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The leopard is strongest climber among carnivores. And they spend mostly their days inactive, draped over tree branches. So, to see them, set your sights to treetops. You are further advised to take your game drives very silently and watch out at rivers and water holes. The leopard is a stalking predator and lies ready to pounce at such places where prey would seek food and water. Some lucky people also come across leopards basking on rocks early in mornings.
The cheetah is smallest of big cats of East Africa. It can reach up to 1.4 m in length; males can weigh up to 55 kg and females 40kg. For inexperienced, it is difficult to tell apart from a leopard. But you can distinguish it by long teardrop-shaped lines on each side of nose, from corner of eyes to mouth. It also has protruding and streamlined neck and thin legs. This animal is specially adapted for speed and it is indeed world's fastest mammal.
From a resting position, cheetah can reach a speed of 80 km/h in less than 3 seconds. It can run a stable speed of 105km/h, compared to a man's 37km/h. But take heart, it is not a man-eater. The cheetah lacks stamina to be more than a short distance runner. It is not a very social species and lives either singly or in small groups. Females are ready to procreate from about age of 2 years and after a gestation period of about 90 days give birth to up to 6 cubs. Hunting by day only, this solitary hunter relies on its famed speed and keen eyesight. It technique is to stalk stealthily and then take a short killer dash when prey is within 30 m.
The cheetah is mainly found in grasslands, woodland savannas and semi deserts. It survives best in vast ranges where prey is plenty. This cat has never enjoyed wide geographical distribution or high densities. And numbers have drastically fallen over last few decades. Today not more than 12,000 remain worldwide, mostly in eastern and southern Africa. In East Africa, only areas where you can easily spot cheetahs are Maasai Mara in Kenya and Serengeti in Tanzania. But cat is also present, though in fewer numbers, in Tsavo in Kenya, Mkomazi in Tanzania and Queen Elizabeth in Uganda.
Scientists have classified cheetah as an endangered species and think that it faces possible extinction. Only one species -jubatus remains today. The lack of genetic diversity, possibly caused by inbreeding, is yet another handicap in ensuring long-term survival of this cat. In its daily life, cheetah faces competition from other carnivores such as lions and hyenas. In some areas, Maasai Mara of Kenya for example, instances of lions killing cheetah cubs are very common; hyenas too eat them. The lion kills cubs only to destroy and never eats them -an extremely disgraceful show for an animal that would be regarded as king.
Cheetahs are active only by day. In East Africa's game sanctuaries, tourists interrupt critical activities like feeding and suckling of young. There are incidences of mothers abandoning their cubs under pressure of human curiosity. Considering challenges facing species, conservation options are yet limited by fact that cheetahs do so poorly in captivity and almost never breed unless free. Spare a thought today for cheetah, whose future is so uncertain. If you want to do more, talk to Cheetah Conservation Fund (www.cheetah.org). And hope that such glorious days as when it was honored as a cat-goddess in ancient Egypt will yet come again.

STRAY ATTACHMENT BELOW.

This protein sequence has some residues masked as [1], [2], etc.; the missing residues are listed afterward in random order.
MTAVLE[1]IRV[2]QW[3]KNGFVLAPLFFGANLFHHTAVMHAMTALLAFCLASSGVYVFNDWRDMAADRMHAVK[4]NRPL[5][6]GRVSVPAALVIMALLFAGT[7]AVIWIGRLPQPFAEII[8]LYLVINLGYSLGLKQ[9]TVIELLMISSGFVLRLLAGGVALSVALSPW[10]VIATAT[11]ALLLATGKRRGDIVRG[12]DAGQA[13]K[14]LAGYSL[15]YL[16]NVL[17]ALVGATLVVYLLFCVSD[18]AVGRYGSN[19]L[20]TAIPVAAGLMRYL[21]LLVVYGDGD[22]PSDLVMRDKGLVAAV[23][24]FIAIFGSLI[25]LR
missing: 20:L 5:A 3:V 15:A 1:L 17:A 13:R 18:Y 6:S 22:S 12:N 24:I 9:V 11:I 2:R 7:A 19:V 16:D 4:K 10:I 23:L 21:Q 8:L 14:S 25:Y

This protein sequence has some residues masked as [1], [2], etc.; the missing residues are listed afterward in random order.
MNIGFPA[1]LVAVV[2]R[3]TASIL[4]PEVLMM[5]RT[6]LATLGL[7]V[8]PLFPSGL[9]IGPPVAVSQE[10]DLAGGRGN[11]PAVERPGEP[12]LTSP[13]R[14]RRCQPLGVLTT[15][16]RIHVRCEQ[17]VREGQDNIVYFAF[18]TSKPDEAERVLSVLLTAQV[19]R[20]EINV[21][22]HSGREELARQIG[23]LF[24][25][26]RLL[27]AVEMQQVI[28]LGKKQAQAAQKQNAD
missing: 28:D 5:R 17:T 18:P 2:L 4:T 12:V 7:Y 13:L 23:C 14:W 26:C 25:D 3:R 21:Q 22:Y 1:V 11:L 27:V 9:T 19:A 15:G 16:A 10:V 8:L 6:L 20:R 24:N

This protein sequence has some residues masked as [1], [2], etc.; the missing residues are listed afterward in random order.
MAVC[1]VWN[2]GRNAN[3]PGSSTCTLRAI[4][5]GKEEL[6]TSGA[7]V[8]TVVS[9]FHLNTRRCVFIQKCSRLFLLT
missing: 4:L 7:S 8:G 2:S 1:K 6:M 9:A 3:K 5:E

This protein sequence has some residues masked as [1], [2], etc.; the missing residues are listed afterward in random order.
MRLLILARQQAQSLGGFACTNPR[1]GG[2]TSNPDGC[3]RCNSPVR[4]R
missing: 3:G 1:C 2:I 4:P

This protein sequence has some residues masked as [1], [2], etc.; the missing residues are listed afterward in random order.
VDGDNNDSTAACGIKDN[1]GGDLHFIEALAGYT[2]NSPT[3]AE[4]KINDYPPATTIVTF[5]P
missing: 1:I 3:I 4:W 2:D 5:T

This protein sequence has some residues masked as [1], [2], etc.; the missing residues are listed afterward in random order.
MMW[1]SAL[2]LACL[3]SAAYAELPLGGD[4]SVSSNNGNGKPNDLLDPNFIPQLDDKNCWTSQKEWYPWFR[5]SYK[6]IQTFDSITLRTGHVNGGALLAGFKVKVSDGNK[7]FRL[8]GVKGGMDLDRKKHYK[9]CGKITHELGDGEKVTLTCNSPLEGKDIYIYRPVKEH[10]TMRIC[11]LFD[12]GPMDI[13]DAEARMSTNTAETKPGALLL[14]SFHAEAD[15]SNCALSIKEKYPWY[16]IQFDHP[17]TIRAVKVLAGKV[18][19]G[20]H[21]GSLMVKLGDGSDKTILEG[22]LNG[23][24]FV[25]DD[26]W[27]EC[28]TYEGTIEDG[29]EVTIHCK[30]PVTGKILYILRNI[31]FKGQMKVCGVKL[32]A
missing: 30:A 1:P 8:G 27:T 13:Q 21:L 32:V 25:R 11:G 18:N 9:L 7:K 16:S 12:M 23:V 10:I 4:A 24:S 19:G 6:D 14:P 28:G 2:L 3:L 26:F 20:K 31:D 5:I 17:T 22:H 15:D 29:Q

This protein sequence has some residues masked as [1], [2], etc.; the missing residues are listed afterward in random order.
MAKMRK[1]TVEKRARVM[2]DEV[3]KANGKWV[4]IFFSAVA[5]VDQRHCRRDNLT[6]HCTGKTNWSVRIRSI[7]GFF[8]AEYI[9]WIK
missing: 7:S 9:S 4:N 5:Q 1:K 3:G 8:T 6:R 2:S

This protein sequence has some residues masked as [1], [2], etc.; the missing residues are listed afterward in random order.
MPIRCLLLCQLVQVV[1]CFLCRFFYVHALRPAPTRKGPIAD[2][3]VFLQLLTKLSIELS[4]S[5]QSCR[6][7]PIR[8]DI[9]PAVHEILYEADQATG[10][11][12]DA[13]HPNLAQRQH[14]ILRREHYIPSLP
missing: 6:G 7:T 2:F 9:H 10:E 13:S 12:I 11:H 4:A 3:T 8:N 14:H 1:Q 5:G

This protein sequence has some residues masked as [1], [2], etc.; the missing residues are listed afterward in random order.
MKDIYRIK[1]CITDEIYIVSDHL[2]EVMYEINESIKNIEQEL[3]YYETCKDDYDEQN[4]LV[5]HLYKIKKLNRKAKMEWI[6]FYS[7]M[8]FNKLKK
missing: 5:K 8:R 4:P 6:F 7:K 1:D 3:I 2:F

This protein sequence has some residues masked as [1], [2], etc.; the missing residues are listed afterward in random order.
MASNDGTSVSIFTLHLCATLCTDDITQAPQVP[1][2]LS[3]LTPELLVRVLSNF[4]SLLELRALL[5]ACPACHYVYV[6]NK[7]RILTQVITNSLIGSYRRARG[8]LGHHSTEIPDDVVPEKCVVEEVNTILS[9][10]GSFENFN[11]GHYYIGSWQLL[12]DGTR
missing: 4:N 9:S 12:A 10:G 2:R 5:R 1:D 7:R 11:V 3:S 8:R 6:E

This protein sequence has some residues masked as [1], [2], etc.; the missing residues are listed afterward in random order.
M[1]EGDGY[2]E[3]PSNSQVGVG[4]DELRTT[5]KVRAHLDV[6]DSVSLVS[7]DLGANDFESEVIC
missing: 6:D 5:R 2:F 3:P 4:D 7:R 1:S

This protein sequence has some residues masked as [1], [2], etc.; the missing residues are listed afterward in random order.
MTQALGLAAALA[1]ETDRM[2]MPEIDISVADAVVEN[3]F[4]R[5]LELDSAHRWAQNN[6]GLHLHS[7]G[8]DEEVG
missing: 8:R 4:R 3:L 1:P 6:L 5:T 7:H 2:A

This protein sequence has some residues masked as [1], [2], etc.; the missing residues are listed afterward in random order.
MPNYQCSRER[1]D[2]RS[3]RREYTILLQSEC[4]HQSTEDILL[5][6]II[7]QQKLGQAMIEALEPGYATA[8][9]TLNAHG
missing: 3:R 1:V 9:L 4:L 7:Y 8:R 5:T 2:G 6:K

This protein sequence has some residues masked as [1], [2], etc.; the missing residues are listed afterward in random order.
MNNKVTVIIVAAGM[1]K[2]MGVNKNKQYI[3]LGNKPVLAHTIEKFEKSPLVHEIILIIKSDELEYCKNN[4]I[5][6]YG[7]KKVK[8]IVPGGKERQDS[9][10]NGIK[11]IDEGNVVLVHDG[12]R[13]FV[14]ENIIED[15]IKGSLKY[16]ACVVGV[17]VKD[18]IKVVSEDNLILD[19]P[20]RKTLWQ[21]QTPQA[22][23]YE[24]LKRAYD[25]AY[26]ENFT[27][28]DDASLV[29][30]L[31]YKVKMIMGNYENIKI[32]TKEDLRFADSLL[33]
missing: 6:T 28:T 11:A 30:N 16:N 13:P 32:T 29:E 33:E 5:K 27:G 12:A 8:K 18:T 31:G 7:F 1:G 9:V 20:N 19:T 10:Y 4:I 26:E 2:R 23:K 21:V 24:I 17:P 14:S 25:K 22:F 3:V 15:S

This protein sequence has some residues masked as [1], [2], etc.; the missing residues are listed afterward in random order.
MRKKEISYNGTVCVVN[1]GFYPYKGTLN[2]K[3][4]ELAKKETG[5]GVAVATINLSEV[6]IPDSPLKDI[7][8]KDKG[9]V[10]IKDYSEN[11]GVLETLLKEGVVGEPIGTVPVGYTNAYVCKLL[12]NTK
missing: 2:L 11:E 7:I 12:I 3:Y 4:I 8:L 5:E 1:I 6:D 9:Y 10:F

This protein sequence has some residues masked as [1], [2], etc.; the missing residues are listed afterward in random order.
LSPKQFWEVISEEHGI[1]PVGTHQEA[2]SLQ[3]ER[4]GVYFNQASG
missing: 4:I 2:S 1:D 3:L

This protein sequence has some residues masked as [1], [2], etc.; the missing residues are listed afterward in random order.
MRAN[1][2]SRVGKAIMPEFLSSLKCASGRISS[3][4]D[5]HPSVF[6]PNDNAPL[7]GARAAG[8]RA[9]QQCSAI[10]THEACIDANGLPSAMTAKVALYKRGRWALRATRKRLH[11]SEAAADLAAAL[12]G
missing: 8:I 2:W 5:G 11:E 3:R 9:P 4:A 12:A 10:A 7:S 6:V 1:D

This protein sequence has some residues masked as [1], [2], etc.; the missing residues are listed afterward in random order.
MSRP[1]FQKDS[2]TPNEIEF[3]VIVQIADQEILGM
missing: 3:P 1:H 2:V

East Africa is a year round safari destination. The rains come around April- May and November-December. This does not however, much affect travelers' ability to get around. In general best time to go on safari to see big cats is over drier months when grass is short and sighting animals is so much easier. But in areas such as Maasai Mara, animals are so plentiful that you are going to see lots of them regardless of season. The peak tourist season falls around January to February and July to August. April to June is low season and prices for accommodation in lodges can be as much as 40% lower than in high season.
Accommodation on safari varies from basic camping to luxury lodges and tented camps. Out there in bush, you will be pleasantly surprised that there is a variety of East African safari lodges:-
- Kenya Hotel & Lodges
- Tanzania Hotels & Lodges
having all trimmings of 5 star luxury. But if you want to rough it out, you will find campsites in almost all game reserves and national parks. It is generally recommended to take an escorted safari package:-
- Kenya Safaris
- Tanzania Safaris
that includes transport, park fees and accommodation. The reason for this is that tour guides are usually well versed about animals, where to find them and how to get there and have other such useful local knowledge. But if you have a lot of time and need more freedom as you get around, then taking a rental car is an option.
On safari, wear light cottons and linen. Warmer clothing is needed for evenings and for your early morning game drive. Some rainwear is advisable between March and June and October and December. You should bring along a decent pair of sunglasses. The glare you experience in bright tropical light is a new and uncomfortable experience for most. It is also a good idea to carry a pair of binoculars. They are very useful for spotting animals and will earn you envy of your less knowledgeable traveling companions.
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Andrew Muigai is editor of AfricaPoint Insider online newsletter. It is part of AfricaPoint.com- the Africa travel website that has helped thousands of travelers discover Africa. You can view more info on Tanzania safari and tours at the website.